In the UK, the game will be on ITV1 and Sky Sports and in Australia you can watch it on the Seven Network.

What’s this about the game being a deep state plan to deprive Donald Trump of the presidency?

Taylor Swift doesn’t seem like an undercover agent, but the really good ones never do. Photograph: Mario Anzuoni/Reuters

Well, as you may have heard if you live within 98bn miles of Earth, Taylor Swift is going out with one of the Chiefs’ star players, Travis Kelce.

In the liberal media, this has given rise to a thousand think-pieces on whether this will attract young women to football (millions of them liked it already!) and what the Chiefs’ inverted Cover 2 defense says about the state of modern masculinity (a lot!). The US right though? Hoo boy.

Let’s hand over to Jack Lombardi, a rightwing influencer who unsuccessfully ran to be a Republican congressional candidate in 2022 and isn’t happy Swift has previously endorsed Democrats or that Kelce once appeared in an advert for the Covid jab.

“I have never been more convinced that the Super Bowl is rigged,” wrote Lombardi on X after the Chiefs beat the Ravens to reach the big game. With all the unneeded and unwanted Taylor coverage at the games. KC’s journey to the Super Bowl – totally scripted. Next … Travis and Taylor together at the Super Bowl, appearing happy, and in love. Then KC wins. And then later announcing their support for Biden.”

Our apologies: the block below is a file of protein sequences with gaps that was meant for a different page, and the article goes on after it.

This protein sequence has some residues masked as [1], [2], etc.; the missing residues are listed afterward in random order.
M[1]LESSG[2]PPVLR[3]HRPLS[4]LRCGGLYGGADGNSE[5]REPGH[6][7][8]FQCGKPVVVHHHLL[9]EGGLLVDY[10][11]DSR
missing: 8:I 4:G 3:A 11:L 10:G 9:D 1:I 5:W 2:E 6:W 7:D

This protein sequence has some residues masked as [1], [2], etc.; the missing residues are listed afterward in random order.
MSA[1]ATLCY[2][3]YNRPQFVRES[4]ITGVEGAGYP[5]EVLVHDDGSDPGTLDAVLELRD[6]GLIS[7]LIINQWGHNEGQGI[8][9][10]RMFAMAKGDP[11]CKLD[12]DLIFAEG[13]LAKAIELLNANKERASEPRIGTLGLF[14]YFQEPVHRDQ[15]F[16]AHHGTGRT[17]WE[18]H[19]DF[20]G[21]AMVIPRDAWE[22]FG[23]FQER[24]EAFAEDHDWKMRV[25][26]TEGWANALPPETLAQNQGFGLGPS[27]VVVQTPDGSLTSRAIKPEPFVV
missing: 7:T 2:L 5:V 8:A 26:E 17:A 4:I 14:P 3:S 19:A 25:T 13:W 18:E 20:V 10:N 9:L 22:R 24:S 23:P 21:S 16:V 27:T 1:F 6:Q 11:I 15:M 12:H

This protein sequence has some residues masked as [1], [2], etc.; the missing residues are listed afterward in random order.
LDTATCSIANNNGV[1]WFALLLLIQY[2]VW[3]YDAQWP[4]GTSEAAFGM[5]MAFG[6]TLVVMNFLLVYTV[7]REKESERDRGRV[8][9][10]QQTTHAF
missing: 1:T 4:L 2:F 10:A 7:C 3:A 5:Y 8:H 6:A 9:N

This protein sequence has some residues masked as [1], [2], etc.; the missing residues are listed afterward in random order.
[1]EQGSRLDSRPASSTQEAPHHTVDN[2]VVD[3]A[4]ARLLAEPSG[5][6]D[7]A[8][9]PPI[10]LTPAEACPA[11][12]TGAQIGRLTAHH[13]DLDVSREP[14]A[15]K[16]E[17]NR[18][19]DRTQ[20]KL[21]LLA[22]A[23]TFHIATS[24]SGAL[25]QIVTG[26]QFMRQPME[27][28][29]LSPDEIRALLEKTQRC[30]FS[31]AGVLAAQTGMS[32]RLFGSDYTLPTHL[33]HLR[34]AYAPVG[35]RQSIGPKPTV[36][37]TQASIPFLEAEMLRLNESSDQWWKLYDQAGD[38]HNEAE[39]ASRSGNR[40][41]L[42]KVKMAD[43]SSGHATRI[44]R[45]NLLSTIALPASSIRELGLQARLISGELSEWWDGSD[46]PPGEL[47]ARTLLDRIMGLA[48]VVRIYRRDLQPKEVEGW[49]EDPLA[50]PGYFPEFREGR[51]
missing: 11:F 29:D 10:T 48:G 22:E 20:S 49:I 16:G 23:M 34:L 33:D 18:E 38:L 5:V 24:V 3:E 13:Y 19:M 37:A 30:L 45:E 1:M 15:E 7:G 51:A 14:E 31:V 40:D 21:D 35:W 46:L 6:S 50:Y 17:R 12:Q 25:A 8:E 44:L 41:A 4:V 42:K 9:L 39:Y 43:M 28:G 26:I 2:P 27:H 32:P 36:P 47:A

So there you go: put your money on the Chiefs to win and Biden to romp home in the presidential election. Only one of those results would go uncontested though.

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I’d heard Taylor Swift may not even be at Sunday’s game though?

When she’s not moonlighting as a deep state psy-op, Swift is the biggest pop star in the world and will be playing a concert in Tokyo on Saturday, the day before the Super Bowl. Fear not though, she can make the game if she flies to Vegas in her private jet (so she’s not that much of a bleeding-heart liberal then).

Who are the players to watch?